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able Adieu admirable affection affectionate afford answer appeared arrival attention Author Brother cause close comfort concerning continue Cowper dear DEAREST delight desire Eartham equal Esqr excellent expect expressed eyes fear feel finished give hand happy heart Homer hope interesting Johnny Johnson journey kind labour Lady least less Lines live look manner March Mary mean Milton mind morning nature never notes occasion once opportunity passed perhaps person pleased pleasure Poem Poet poor possible powers present produced prove Reader reason received remarks respect Rose seems seen sent soon spirit sufferings sufficiently suppose sure tell tender thank thee thing thou thought Translation Unwin verse W. C. LETTER walk Weston WILLIAM HAYLEY wish write
Página 43 - That ere through age or woe I shed my wings I may record thy worth with honour due, In verse as musical as thou art true, And that immortalizes whom it sings : — But thou hast little need. There is a Book By seraphs writ with beams of heavenly light, On which the eyes of God not rarely look, A chronicle of actions just and bright — There all thy deeds, my faithful Mary, shine ; And since thou own'st that praise, I spare thee mine.
Página 212 - He loved them both, but both in vain, Nor him beheld, nor her again. Not long beneath the whelming brine, Expert to swim, he lay; Nor soon he felt his strength decline, Or courage die away: But waged with death a lasting strife, Supported by despair of life.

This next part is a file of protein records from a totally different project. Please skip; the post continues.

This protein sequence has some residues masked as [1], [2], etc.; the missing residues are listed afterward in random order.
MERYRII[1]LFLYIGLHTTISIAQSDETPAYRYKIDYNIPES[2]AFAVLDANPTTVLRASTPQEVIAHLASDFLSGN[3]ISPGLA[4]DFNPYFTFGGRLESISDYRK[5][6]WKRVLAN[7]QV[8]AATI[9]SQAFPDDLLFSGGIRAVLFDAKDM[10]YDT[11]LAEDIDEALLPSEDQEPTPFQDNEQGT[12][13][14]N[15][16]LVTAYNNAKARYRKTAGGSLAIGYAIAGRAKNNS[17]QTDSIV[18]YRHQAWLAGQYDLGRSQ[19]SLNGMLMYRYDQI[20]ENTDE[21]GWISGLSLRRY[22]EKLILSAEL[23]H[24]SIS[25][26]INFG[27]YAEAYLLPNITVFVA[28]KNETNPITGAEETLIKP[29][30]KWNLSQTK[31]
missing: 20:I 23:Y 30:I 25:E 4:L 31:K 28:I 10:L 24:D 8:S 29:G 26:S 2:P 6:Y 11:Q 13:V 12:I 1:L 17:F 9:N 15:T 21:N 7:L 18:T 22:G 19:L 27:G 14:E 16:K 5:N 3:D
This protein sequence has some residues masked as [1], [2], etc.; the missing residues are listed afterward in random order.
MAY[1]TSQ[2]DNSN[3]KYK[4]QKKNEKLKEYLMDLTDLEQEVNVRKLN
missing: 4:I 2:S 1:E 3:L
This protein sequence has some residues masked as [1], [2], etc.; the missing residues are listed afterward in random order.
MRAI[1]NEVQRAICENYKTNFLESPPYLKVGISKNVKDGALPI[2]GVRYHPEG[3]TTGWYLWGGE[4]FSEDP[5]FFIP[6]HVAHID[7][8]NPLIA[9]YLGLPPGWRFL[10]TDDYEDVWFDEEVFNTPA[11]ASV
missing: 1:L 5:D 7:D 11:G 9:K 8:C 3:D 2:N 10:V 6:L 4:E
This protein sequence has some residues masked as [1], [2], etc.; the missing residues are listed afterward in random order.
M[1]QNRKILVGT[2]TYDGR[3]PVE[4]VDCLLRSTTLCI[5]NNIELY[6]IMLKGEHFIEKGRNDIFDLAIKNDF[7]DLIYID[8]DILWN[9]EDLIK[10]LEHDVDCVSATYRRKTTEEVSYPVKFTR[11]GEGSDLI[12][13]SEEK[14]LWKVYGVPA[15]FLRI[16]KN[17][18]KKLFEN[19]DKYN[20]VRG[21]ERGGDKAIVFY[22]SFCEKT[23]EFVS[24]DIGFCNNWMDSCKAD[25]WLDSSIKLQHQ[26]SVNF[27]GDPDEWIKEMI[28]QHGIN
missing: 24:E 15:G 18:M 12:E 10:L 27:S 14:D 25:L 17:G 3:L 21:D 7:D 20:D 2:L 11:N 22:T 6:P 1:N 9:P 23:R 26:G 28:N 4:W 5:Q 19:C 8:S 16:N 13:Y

Página 213 - Nor, cruel as it seemed, could he Their haste himself condemn, Aware that flight, in such a sea, Alone could rescue them; Yet bitter felt it still to die Deserted, and his friends so nigh. He long survives, who lives an hour In ocean, self-upheld; And so long he, with unspent power, His destiny repelled; And ever, as the minutes flew, Entreated help, or cried 'Adieu!
Página 245 - When one, that holds communion with the skies, Has filled his urn where these pure waters rise, And once more mingles with us meaner things, 'Tis e'en as if an angel shook his wings ; Immortal fragrance fills the circuit wide, That tells us whence his treasures are supplied.
Página 194 - But ah! by constant heed I know How oft the sadness that I show Transforms thy smiles to looks of woe, My Mary! And should my future lot be cast With much resemblance of the past, Thy worn-out heart will break at last — My Mary!
Página 186 - And people's safety, which in part they effect ; Yet toward these, thus dignified, thou oft, Amidst their height of noon, Changest thy countenance and thy hand, with no regard Of highest favours past From thee on them, or them to thee of service.
Página 214 - Could catch the sound no more : For then, by toil subdued, he drank The stifling wave, and then he sank. No poet wept him : but the page Of narrative sincere, That tells his name, his worth, his age, Is wet with Anson's tear : And tears by bards or heroes shed Alike immortalize the dead. I therefore purpose not, or dream, Descanting on his fate, To give the melancholy theme A more enduring date: But misery still delights to trace Its semblance in another's case.
Página 258 - He looks abroad into the varied field Of nature, and though poor, perhaps, compared With those whose mansions glitter in his sight, Calls the delightful scenery all his own.
Página 193 - The twentieth year is well nigh past, Since first our sky was overcast, Ah, would that this might be the last! My Mary ! Thy spirits have a fainter flow, I see thee daily weaker grow — 'Twas my distress that brought thee low, My Mary ! Thy needles, once a shining store, For my sake restless heretofore, Now rust disus'd, and shine no more, My Mary...